August 15, 2015
Babylon 5: "Rising Star"
With Earth's legitimate government restored, Sheridan (Bruce Boxleitner) must face the consequences of his actions. While en route from Babylon 5, Delenn (Mira Furlan), Londo (Peter Jurasik) and G'Kar (Andreas Katsulas) finalise negotiations for a new Interstellar Alliance. Ivanova (Claudia Christian) is restored to full health, but is left to mourn Marcus' sacrifice.
If "Endgame" was all climax, then "Rising Star" is - not unsurprisingly - all epilogue. There's no strong narrative drive to what happens, just a series of scenes showcasing character and resolving old conflicts. It's the episode that ties up loose ends, points to the future, and generally wraps things up with a bow. It does it very well. In fact, it does it so exceptionally well that it's difficult to see where the series is going to go for another 23 episodes.
Here's the thing, which I have alluded to in previous episodes but never really explained in depth: Babylon 5 was conceived as a five year series, with a pre-developed beginning, middle and end. Now we can debate for an absolute age just how firm or how loose that original conception was, and unless we were there when they made it we'll probably never know, but the important thing is that there was a story planned for a five season length.
The series was originally broadcast on PTEN, a cable network set up by Warner Bros Television and Chris-Craft Industries. When both partners went off and established their own free-to-air networks (UPN and WB), and with affiliated stations taking umbrage over the channel's allocation of local commercial time, PTEN was dissolved in late 1997. This left Babylon 5 four years into its five-year arc, and with no one left to broadcast it. Selling a television drama is a tough business, and selling a television drama for only one more season is an order of magnitude tougher. By some miracle the fifth season was sold to TNT, but by the time this happened much of Season 4 had already been developed, written and shot.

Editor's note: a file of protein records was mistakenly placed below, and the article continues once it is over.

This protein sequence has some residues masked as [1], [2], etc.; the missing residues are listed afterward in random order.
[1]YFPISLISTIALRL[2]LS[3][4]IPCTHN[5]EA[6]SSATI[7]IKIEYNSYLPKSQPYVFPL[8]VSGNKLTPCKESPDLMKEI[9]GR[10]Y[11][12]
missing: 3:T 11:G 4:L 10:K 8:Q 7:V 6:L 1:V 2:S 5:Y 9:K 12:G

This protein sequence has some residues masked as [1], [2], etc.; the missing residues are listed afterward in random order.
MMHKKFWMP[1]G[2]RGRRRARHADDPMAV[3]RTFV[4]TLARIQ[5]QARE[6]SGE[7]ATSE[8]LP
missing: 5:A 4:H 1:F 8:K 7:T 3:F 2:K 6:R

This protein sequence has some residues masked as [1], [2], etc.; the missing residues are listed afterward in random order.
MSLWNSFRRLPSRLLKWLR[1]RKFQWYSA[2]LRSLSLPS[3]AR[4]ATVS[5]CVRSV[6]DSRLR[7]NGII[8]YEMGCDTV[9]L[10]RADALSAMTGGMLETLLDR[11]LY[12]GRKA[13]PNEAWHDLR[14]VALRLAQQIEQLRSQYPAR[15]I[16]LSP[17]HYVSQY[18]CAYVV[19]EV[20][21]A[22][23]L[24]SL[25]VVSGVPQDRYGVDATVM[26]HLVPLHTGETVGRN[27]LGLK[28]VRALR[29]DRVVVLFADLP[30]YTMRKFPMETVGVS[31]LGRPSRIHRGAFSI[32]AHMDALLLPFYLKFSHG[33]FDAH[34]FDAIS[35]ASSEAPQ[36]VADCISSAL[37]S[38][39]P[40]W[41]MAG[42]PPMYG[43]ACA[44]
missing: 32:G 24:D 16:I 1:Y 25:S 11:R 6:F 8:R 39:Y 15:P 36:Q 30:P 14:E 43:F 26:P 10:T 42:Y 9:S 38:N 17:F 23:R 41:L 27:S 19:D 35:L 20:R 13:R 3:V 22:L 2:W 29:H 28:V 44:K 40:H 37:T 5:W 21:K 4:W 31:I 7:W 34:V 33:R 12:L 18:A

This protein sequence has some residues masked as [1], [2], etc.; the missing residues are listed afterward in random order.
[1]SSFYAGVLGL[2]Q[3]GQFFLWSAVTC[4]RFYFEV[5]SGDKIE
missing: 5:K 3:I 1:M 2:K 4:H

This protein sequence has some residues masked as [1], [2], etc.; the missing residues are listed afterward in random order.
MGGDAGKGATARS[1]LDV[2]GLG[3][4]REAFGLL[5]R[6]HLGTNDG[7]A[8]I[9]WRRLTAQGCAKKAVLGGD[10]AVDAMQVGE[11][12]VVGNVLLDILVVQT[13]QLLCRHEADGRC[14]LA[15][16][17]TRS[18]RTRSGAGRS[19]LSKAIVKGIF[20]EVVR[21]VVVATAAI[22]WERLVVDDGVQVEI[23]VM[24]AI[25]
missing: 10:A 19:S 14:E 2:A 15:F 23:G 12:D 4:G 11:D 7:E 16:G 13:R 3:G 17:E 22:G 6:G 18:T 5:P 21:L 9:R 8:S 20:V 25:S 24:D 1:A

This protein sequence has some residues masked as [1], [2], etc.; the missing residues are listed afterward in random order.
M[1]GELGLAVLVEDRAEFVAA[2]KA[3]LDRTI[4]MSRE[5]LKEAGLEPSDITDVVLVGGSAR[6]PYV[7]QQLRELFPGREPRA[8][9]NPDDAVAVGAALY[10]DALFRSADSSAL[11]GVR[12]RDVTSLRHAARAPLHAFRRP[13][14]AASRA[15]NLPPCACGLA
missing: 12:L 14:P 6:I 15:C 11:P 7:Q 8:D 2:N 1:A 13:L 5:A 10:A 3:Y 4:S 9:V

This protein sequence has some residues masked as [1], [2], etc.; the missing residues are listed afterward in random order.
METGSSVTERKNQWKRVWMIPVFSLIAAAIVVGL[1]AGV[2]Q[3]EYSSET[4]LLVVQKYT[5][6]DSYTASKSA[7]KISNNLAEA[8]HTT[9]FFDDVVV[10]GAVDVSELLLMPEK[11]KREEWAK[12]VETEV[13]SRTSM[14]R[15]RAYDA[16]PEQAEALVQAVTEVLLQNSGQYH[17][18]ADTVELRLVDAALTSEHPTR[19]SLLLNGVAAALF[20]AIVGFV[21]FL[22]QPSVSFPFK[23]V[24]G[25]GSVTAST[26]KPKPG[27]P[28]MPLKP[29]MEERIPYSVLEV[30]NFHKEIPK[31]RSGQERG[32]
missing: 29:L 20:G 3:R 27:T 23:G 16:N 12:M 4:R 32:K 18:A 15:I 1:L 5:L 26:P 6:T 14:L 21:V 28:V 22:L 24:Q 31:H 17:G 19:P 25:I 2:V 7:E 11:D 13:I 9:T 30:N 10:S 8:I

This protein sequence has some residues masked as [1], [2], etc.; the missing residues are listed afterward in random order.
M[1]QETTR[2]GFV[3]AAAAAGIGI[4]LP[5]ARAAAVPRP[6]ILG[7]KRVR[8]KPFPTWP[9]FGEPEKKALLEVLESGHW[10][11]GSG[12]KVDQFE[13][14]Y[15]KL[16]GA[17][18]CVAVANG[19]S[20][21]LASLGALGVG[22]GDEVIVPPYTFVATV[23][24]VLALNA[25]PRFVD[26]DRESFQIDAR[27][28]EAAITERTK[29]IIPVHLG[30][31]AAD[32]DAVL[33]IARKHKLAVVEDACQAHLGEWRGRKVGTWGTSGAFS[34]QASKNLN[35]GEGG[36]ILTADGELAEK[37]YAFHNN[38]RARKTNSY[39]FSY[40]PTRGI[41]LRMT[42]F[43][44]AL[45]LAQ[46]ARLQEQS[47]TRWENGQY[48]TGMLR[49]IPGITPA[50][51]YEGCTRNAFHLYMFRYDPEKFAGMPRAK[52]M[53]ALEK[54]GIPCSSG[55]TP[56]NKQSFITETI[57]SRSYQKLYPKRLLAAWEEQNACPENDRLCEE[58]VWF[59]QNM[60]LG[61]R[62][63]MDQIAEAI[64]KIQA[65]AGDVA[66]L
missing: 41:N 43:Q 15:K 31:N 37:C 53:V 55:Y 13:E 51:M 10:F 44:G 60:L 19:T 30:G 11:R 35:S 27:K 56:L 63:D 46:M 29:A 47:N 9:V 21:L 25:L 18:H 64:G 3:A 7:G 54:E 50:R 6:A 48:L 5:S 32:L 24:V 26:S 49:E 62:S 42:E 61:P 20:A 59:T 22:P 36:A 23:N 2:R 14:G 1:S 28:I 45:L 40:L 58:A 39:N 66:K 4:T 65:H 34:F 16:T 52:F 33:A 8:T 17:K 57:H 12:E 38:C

To his credit as both writer and executive producer, J. Michael Straczynski went into Season 4 as if it was going to be the final year. The story arcs were bunched up a little, and the first few episodes of Season 5 were pulled into place to ensure that - while a few loose ends would remain - the series could wind up in a fashion that would be satisfying for its audience. As I noted in an earlier review, "Intersections in Real Time" was the original Season 4 finale.
In many respects, then, "Rising Star" is a victim of circumstance. It's great at what it does, but by the time it aired what it was doing was no longer the right thing. It does such an outstanding job of closing off the series and its story that I'm struggling to imagine what there is left to tell in Season 5.
There is lots in this episode that works. There's a prolonged scene at the beginning between Ivanova and Franklin (Richard Biggs) that's the best piece of acting I've ever seen Claudia Christian do. I've never been a fan of Ivanova - both in terms of how she was written or how Christian performed - but this scene is damn close to faultless. Richard Biggs does a great job with it too - it's actually very hard to act when someone else is doing all the talking, but he does it wonderfully. To an extent we're denied a proper farewell for Marcus Cole - he dies between the closing credits of last episode and the beginning of this one - but this scene of mourning is arguably better than any final goodbye in person could have been.
Garibaldi (Jerry Doyle) tracking down and rescuing Lise Hampton (Denise Gentile) is done efficiently and swiftly, and giving both characters some nice resolution. Sheridan's transition from Earth Force captain to forced retiree to Interstellar Alliance President is similarly efficient in how its told, but in terms of scene-by-scene drama it comes across as a little more awkward. Beata Pozniak is slightly out of place as interim President Luchenko: I'm honestly not sure if it's the acting or the writing, but she feels a little like she's acting in a different series to everybody else.
In its own right this probably isn't the best episode, but it benefits from having the full weight of four seasons pushing behind it. It really does feel like the end of the series. You could turn off now, never watch the actual Season 4 finale nor any of Season 5, and you'd only know you'd missing something if somebody told you. We're now 21 episodes through Season 4, and 15 of them have been good. The quality ratio rises to 71 per cent. Not bad for a season I quit watching back in 1997.